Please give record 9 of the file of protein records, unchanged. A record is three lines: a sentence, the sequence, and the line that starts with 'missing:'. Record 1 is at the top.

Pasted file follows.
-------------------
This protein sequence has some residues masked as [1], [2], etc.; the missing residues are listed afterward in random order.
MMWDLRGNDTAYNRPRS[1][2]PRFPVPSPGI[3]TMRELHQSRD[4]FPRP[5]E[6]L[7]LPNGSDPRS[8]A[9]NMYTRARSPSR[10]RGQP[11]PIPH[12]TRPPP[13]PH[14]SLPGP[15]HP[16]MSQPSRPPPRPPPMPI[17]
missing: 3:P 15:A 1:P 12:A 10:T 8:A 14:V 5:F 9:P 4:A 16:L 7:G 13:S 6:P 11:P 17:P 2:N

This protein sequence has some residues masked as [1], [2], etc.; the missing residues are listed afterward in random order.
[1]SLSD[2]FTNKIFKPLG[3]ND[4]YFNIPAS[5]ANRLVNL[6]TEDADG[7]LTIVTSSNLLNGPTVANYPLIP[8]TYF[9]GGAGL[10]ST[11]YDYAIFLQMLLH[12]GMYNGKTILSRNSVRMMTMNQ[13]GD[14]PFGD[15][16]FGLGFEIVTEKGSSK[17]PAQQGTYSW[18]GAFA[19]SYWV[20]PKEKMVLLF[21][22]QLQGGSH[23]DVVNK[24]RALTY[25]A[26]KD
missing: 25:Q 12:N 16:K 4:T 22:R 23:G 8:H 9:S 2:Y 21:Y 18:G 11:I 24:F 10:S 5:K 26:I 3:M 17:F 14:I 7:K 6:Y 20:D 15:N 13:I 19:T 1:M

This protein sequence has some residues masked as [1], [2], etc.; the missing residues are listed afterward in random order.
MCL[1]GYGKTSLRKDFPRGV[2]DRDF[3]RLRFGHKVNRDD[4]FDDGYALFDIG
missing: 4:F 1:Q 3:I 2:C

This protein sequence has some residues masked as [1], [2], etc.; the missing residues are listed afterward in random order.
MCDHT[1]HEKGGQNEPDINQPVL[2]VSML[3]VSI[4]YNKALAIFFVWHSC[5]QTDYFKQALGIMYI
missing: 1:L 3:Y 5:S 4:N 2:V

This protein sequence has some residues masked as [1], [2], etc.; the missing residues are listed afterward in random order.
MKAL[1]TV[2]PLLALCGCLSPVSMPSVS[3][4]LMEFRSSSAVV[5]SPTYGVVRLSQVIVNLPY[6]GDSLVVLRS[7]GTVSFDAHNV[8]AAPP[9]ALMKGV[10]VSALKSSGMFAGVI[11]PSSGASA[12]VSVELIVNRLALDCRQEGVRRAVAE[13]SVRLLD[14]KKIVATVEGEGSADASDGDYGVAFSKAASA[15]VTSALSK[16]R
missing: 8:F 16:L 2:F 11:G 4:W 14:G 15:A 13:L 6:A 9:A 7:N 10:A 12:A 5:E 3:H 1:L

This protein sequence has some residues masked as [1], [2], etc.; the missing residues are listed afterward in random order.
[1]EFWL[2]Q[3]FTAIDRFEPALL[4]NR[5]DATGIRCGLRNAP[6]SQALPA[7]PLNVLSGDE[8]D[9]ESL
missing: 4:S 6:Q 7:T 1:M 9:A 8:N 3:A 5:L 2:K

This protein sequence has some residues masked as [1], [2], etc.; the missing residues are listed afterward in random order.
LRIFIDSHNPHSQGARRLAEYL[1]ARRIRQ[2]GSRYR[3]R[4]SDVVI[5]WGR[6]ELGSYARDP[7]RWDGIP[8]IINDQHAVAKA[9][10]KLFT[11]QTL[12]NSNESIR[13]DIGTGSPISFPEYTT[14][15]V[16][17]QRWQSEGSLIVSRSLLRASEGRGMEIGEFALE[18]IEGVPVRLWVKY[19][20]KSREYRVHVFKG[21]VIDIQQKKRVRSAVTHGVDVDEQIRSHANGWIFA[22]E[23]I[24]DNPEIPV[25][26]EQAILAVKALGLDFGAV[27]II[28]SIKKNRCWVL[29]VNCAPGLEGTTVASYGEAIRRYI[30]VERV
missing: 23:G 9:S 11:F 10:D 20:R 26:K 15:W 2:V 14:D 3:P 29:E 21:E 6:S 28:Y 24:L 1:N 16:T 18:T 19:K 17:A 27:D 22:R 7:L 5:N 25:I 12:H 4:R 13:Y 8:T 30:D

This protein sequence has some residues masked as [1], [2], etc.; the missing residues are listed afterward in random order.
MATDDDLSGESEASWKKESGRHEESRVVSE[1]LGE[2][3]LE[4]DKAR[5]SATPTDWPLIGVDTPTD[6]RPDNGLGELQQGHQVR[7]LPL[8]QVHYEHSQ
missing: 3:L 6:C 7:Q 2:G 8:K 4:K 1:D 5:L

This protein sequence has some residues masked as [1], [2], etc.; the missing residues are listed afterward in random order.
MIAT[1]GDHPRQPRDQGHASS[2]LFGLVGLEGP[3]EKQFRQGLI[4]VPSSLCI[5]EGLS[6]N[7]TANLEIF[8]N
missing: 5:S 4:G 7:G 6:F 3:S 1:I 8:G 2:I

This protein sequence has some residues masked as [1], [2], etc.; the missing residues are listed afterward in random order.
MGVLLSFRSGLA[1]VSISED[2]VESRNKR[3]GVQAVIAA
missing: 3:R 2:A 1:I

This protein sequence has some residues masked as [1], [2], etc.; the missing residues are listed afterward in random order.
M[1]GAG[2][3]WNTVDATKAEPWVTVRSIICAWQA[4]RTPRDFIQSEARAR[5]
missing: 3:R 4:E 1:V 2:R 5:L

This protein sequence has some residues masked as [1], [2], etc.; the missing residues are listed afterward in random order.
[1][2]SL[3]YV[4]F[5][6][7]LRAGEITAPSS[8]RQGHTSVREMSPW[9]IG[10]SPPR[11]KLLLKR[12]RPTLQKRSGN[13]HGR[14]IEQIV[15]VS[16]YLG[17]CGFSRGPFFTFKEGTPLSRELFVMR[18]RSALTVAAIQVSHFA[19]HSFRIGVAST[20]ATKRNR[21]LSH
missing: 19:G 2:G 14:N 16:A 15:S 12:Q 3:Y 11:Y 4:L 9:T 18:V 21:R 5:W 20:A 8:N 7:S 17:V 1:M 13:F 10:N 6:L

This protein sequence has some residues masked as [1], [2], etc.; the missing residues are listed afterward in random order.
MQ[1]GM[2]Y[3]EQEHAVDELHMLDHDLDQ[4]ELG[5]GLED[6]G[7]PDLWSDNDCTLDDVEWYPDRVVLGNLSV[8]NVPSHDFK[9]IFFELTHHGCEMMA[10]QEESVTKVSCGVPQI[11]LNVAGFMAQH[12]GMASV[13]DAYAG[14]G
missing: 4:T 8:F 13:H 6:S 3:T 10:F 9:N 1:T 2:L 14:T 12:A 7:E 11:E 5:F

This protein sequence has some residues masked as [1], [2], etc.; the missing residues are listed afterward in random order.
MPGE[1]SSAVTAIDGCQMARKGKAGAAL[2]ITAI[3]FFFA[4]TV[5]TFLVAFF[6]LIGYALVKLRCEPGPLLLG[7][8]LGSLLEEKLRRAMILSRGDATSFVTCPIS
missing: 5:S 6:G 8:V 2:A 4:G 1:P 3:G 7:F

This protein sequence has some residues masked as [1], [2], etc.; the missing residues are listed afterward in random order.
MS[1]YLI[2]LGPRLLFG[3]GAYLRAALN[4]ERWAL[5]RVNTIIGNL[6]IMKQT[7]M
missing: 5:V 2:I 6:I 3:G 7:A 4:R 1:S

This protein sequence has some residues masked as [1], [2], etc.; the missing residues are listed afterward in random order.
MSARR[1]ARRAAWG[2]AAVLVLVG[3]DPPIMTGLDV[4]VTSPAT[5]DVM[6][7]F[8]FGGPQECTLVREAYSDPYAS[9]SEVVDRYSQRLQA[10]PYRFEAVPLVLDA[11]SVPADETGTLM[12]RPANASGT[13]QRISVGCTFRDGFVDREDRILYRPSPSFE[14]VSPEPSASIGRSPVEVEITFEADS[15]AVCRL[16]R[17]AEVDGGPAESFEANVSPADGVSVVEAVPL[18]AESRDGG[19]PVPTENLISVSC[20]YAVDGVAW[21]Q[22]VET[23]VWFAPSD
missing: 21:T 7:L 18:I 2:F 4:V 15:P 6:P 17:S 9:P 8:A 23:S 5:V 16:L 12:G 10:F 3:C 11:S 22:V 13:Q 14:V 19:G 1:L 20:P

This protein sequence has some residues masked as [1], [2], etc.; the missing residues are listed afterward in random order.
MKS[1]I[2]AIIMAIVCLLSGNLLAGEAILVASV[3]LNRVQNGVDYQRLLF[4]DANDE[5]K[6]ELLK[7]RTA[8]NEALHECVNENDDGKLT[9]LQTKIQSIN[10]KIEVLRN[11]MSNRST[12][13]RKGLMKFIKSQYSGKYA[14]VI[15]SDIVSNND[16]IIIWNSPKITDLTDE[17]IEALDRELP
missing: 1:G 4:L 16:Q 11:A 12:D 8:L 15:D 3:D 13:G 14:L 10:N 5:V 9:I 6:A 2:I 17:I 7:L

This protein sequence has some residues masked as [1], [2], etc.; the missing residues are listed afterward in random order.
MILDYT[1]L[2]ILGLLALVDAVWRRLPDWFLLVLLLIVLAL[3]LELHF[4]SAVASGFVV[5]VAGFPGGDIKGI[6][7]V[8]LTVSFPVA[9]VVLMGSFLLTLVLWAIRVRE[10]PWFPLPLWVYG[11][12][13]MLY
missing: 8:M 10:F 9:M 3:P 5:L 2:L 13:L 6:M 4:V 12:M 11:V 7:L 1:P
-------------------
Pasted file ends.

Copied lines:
This protein sequence has some residues masked as [1], [2], etc.; the missing residues are listed afterward in random order.
MIAT[1]GDHPRQPRDQGHASS[2]LFGLVGLEGP[3]EKQFRQGLI[4]VPSSLCI[5]EGLS[6]N[7]TANLEIF[8]N
missing: 5:S 4:G 7:G 6:F 3:S 1:I 8:G 2:I